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RV Campground

Rancho Oso in Los Padres National Forest

sunny 68 °F

I decided to try taking a day off between excursions to slow down the trip for Mom, somehow I managed to keep just as busy as when we're out sightseeing? First, here is a view of the Rancho Oso campground from the road in:


Inside the campground, the first thing on the left is the horse barn:


The campground itself has a lot of horses and you can take various trail rides (for a fee of course). Other people also bring or board their horses up here, I guess there aren't a lot of places to ride in Santa Barbara.

We had our own RV to stay in but you can also rent trailers or cabins to stay here. In addition to the regular campground style cabins, this place has a few old west style cabins, covered wagons, and a teepee that people rent for their stay:


The campground has a number of facilities, including a Rock House that was built in the late 1800's or early 1900's when the ranch was a popular retreat for silent movies stars and other such folks.


Unfortunately, the lodge has not been restored to it's original splendor and in some ways looks like a typical (cheap) RV campground building, but there are enough traces of it's past to get an idea what it might have been like in the past. This is the main room showing a nice mural (this may have been painted later, I don't know):


Also around the large, stone fireplace mantel is a mural painted by Edward Borein, a famous western style artist who lived in Santa Barbara from 1921 until 1941. Part of the mural is covered in Plexiglass to protect it, so I could only photograph a small portion...


So, since this was our "day off", I decided to drive back up the road a bit to investigate something we'd encountered as we drove into the area. As we were coming down from the San Marcos pass, we suddenly found ourselves driving over a very long bridge over a deep canyon. This seemed longer and higher then most bridges so I asked Mom to write down the sign "Cold Spring Arch Bridge". I googled it at the lodge that night and found it was one of the longest steel arch bridges in the world (at least when it was built in the 1960's, not sure anymore). Of course, I had to go check something like that out so thought I'd just sneak off while Mom was resting in the campground. However Mom decided to join my in my little excursion so off we headed to find "Old Stagecoach Road" (from which I'd heard were the best views of the bridge). Turns out this really was an old stagecoach road!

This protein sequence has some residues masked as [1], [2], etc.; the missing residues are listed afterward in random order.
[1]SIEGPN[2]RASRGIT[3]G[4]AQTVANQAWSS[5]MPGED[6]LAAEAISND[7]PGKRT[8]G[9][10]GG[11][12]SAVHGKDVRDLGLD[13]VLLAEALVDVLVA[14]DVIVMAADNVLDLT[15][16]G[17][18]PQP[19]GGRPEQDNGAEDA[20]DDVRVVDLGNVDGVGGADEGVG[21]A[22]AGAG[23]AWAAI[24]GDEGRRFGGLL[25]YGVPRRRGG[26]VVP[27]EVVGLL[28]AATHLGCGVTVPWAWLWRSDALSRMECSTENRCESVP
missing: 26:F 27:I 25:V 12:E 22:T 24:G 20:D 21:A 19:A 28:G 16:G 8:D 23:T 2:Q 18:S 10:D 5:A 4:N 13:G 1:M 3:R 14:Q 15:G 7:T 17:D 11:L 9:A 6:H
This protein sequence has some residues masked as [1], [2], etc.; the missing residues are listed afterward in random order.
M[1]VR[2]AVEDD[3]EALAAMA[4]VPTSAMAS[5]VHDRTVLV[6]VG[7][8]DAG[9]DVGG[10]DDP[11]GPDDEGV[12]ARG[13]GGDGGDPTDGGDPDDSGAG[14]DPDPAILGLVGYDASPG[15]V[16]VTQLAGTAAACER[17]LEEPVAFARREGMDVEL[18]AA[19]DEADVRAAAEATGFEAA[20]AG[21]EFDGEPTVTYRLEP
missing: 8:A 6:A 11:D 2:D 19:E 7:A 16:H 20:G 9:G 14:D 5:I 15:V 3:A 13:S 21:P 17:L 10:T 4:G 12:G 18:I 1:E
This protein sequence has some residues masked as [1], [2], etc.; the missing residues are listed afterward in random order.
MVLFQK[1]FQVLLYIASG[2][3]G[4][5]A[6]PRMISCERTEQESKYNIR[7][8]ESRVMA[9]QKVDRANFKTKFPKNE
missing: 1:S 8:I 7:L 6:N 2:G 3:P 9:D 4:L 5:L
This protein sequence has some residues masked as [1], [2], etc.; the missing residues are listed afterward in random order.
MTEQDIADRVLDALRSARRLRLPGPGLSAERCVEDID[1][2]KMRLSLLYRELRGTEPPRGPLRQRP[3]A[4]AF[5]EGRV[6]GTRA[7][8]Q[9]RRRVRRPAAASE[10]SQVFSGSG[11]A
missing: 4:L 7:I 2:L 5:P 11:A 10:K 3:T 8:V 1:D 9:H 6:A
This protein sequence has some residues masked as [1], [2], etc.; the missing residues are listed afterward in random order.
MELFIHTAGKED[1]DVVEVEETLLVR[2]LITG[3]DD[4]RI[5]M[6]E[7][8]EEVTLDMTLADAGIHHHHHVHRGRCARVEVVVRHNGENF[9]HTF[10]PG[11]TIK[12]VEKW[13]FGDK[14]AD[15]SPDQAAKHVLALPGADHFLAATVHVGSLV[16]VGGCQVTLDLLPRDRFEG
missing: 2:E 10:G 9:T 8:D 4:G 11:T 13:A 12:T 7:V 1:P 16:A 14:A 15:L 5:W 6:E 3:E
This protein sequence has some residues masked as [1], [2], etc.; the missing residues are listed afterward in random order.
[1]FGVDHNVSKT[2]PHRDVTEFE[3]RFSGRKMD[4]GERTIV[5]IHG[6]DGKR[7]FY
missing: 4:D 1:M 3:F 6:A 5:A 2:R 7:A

Then, just past this sign - the Cold Spring Arch Bridge itself!


Again, I'd heard enough about this area by now I also had to drive up the road a little further where the stagecoach line (Wells Fargo I guess, based on the sign!) had built a relay station. It served customers meals and refreshments as well as being a place to rest the horses from the long, difficult journey. When it was no longer needed for the stagecoaches, it became a tavern and has remained in business ever since. They were just opening for lunch when we got there (about 11) and I couldn't let an opportunity like this go by. Mom was reluctant to get out of the car, but once she found a nice table across from the fireplace, she was right at home. She also enjoyed trying to identify all the odd ranch/stagecoach type stuff around the walls.


(Kinda makes me wonder if this was the inspirition for the Cracker Barrel chain?)